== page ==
2019 Gold Cup dairy farmer finalists revealed

This year’s shortlist for the 2019 Gold Cup highlights the award’s remit in identifying the best across all sectors, with cross-bred herds, an organic system and top production units in the running.

The winner of the award, sponsored by National Milk Records (NMR) and the Royal Association of British Dairy Farmers (RABDF), will be presented at Dairy-Tech, Stoneleigh Park, Warwickshire on 5 February.

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This year’s judges – all dairy producers – are RABDF chairman Peter Alvis, NMR chairman Trevor Lloyd and former winner Simon Bugler.

The Firm of A Harvey

Drum Farm, Beeswing, Dumfries

John, Margaret and Stuart Harvey in a cow shed

John, Margaret and Stuart Harvey

Brothers John and Stuart Harvey, and their mother, Margaret, are finalists for a fourth time. Their cows are not only high-yielding, but also robust – with a lifetime daily yield of more than 20kg/day of life.

The three milkings a day are carried out by one family member and two assistants. Most of the herd is permanently housed, apart from 100 mid-lactation cows and 225 youngstock, which graze through the summer.

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Farm facts

  • Year-round calving
  • 24ha
  • 350 Holstein Friesians (310 in-milk), plus 225 youngstock
  • 400-day calving interval
  • Yields 13,643kg of milk at 3.80% fat and 3.13% protein
  • Three-times-a-day milking
  • Somatic cell count 72,000/ml
  • Milk sold to Lactalis

A grass silage and wholecrop, wheat-based total mixed ration provides maintenance plus 36 litres, and individual cows are topped up to yield with a 15% protein concentrate. Field beans have been added to the rotation to reduce the reliance on imported soya for winter protein.

Herd health is a priority and a more recent focus on mastitis management has seen cases decrease from more than 20% to 9%. Selective dry cow therapy means only 30% of the herd receives antibiotics at drying-off.

Robert Sloan

Firm of Bryce Sloan, Darnlaw Farm, Auchinleck, Ayrshire

Robert (left) and Bryce Sloan in a cow shed

Robert (left) and Bryce Sloan

Robert Sloan runs the 180-cow Townlaw Holstein herd with parents Bryce and Anne and wife Emma. The Sloan family has adopted a proactive approach to succession and Robert (37), became a partner in the business at 24.

In 2011, the farm switched to robotic milking with a new purpose-built shed. In 2016, the Sloans established Darnlaw Jerseys to fulfil a specialist Jersey milk contract from milk buyer Graham’s Dairy.

The 60 cows are run as a separate herd. They are milked twice a day in the original parlour and summer grazed.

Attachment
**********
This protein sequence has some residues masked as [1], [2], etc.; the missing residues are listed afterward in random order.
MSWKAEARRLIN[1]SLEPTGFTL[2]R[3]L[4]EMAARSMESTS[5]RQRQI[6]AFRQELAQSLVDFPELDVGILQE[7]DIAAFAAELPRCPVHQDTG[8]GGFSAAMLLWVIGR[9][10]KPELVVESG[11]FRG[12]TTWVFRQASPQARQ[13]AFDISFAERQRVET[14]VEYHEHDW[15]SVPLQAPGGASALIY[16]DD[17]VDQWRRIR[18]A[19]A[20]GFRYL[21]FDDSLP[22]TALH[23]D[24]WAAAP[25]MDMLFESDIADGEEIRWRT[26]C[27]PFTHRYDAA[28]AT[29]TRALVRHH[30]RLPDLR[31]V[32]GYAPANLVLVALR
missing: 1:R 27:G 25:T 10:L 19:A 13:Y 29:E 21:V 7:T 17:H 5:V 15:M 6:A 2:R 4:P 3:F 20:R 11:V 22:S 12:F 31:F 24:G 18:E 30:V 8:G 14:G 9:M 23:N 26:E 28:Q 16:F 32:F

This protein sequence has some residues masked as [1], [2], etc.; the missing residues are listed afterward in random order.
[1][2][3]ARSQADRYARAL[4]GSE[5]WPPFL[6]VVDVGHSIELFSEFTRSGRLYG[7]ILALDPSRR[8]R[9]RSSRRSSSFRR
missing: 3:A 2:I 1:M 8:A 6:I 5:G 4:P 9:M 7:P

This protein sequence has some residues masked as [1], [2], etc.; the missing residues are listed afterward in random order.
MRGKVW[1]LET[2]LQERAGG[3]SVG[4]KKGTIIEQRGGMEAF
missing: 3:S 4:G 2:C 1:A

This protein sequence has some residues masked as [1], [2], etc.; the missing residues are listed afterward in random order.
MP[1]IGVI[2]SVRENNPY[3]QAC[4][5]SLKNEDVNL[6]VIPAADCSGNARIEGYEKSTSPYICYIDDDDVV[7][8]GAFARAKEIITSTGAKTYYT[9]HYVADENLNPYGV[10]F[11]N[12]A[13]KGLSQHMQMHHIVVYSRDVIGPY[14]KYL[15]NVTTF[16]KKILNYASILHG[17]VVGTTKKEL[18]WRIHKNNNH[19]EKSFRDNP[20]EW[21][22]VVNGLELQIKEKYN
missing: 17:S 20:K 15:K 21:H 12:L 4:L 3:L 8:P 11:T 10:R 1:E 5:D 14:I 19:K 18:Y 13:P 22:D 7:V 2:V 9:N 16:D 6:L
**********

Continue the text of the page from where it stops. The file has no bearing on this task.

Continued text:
Farm facts

  • Year-round calving
  • 205ha
  • Milk sold to Graham’s Dairy
  • 180 Holsteins, yielding 11,980kg, 3.99% butterfat and 3.13% protein
  • Somatic cell count 116,000 cells/ml
  • Calving interval: 427 days
  • 60 Jerseys yielding 7,115kg at 6.02% fat, 4.01% protein
  • Somatic cell count 79,000/ml
  • Calving interval 394 days

Priority is given to positive components, fertility indexes and high sire conception rates due to the increased use of sexed semen across both herds.

Sexed semen is used on all Jersey cows and heifers for the first three services and youngstock are swept with the beef semen.

The Holstein milking herd is served 40% sexed semen for two services, then 40% conventional and 20% beef semen.

Elizabeth Birkett

Rookhaye Farm, Bowerchalke, Salisbury

Elizabeth Birkett standing by a fence in a field

Elizabeth Birkett

Since returning to the family farm 18 years ago, former nutritionist Liz Birkett has added additional income by selling surplus heifers annually.

High health is driving demand for stock, which are part of Johne’s, BVD, leptospirosis, neospora and mastitis health schemes. Less than 15% of the herd show clinical mastitis symptoms and only 11% receive antibiotics at drying-off.

Genetics has played a vital role. The herd profitable lifetime index (PLI) is £147, with heifers averaging £205.

Farm facts

  • Year-round calving
  • 360ha
  • 153 pedigree Holsteins and 120 youngstock
  • Yielding 10,398kg of milk, at 3.88% fat and 3.24% protein, on twice-a-day milking
  • Somatic cell count 112,000/ml
  • Calving interval 382 days
  • Milk sold to Sainsbury’s

“We are also seeing results from genomic testing, which was started in January 2018. This offered the potential to accelerate the herd’s genetic gain and boost performance. The jury is still out, but the PLI of these animals exceeds £300,” says Ms Birkett.